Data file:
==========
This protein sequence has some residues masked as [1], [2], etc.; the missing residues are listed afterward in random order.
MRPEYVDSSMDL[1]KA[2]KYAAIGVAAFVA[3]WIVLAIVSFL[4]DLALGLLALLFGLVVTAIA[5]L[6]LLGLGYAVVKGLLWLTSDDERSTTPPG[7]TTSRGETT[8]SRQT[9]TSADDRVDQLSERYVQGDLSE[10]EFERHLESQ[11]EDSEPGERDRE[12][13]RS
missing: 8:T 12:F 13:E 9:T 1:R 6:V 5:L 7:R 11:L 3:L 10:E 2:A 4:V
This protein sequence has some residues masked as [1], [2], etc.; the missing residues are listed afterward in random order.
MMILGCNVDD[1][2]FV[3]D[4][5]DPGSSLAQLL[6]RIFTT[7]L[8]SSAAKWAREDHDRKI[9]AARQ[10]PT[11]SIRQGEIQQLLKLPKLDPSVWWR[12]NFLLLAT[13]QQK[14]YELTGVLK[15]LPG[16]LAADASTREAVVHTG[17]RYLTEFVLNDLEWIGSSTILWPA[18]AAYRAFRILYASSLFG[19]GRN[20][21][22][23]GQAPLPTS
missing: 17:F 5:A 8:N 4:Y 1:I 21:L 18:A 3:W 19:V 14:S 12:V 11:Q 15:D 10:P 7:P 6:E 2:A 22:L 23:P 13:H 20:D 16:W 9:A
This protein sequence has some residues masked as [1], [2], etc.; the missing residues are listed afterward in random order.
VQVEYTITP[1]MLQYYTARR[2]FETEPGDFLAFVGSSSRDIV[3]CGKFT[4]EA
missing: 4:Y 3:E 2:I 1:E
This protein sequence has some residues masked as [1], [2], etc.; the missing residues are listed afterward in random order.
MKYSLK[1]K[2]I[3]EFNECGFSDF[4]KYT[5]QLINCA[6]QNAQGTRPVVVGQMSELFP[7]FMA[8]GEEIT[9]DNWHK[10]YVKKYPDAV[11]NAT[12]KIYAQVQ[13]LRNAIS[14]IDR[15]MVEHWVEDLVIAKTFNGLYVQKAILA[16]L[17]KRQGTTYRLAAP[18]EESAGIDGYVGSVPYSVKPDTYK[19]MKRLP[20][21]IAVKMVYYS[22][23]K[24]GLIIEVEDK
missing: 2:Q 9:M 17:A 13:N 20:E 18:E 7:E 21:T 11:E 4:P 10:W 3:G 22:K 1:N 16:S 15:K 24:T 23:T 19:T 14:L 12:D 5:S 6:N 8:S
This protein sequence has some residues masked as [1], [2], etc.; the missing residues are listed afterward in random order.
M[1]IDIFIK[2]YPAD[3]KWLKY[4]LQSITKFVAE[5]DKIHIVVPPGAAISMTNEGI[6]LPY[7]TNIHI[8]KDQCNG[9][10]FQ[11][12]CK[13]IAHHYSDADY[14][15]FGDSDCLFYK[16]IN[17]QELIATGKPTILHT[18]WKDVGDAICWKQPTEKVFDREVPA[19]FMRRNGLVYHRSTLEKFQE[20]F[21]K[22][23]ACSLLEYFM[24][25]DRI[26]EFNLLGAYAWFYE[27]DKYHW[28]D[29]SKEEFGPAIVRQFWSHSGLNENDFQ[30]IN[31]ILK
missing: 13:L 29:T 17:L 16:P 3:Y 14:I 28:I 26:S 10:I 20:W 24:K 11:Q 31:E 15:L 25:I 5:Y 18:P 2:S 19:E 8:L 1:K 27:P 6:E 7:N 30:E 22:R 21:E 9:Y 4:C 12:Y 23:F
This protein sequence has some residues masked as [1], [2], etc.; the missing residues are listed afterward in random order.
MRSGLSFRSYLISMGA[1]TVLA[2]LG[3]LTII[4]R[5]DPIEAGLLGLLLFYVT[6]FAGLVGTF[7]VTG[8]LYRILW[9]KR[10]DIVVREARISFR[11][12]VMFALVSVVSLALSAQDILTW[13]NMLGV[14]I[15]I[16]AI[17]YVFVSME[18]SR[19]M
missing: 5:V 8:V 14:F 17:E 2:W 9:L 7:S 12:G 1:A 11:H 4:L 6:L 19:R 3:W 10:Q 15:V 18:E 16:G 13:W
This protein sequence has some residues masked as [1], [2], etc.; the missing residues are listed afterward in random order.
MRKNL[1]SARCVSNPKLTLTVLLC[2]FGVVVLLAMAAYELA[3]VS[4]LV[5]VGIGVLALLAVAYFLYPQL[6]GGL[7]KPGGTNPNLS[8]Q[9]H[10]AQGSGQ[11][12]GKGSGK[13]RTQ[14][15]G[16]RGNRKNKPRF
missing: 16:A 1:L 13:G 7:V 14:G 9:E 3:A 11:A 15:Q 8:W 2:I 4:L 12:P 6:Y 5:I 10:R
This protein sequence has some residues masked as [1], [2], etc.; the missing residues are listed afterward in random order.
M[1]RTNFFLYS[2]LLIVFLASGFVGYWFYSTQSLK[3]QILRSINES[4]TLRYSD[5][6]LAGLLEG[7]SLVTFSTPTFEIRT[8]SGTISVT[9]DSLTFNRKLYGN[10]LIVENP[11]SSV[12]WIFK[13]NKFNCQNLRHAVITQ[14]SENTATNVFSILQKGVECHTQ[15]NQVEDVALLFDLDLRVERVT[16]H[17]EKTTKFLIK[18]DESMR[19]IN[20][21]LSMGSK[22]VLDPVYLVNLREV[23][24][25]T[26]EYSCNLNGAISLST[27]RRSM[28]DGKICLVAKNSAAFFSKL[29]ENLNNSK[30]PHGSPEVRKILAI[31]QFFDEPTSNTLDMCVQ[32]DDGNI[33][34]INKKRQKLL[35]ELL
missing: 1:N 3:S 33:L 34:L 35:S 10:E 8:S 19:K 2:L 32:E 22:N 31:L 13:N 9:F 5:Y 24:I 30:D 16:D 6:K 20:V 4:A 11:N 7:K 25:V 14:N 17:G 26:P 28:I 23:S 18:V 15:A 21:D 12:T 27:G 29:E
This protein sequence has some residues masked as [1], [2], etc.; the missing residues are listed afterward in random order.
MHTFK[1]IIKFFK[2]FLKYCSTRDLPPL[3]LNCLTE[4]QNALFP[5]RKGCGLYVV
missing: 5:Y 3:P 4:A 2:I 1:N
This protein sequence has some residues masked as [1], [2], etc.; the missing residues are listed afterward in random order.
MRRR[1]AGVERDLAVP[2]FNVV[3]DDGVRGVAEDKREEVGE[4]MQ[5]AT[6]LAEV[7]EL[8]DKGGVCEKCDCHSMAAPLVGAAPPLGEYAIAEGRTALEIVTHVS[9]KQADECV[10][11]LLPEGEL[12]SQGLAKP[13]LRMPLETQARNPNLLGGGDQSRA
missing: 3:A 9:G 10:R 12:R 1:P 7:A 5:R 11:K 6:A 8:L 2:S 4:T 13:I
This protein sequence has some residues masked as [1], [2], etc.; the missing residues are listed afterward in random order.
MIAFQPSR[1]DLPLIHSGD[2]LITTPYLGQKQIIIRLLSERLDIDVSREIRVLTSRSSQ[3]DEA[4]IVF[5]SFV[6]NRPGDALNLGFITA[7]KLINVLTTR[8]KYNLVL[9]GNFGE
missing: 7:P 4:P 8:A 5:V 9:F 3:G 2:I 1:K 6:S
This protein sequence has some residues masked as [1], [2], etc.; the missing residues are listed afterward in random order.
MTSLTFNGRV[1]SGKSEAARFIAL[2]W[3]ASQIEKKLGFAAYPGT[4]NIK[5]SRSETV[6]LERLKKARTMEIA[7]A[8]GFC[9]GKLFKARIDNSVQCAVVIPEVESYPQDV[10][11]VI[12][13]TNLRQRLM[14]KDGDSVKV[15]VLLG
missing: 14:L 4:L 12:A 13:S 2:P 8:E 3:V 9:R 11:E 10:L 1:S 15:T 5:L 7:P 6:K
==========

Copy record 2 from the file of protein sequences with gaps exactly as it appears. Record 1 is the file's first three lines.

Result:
This protein sequence has some residues masked as [1], [2], etc.; the missing residues are listed afterward in random order.
MMILGCNVDD[1][2]FV[3]D[4][5]DPGSSLAQLL[6]RIFTT[7]L[8]SSAAKWAREDHDRKI[9]AARQ[10]PT[11]SIRQGEIQQLLKLPKLDPSVWWR[12]NFLLLAT[13]QQK[14]YELTGVLK[15]LPG[16]LAADASTREAVVHTG[17]RYLTEFVLNDLEWIGSSTILWPA[18]AAYRAFRILYASSLFG[19]GRN[20][21][22][23]GQAPLPTS
missing: 17:F 5:A 8:N 4:Y 1:I 21:L 18:A 3:W 19:V 14:S 12:V 11:Q 15:D 10:P 7:P 6:E 2:A 22:L 23:P 13:H 20:D 16:W 9:A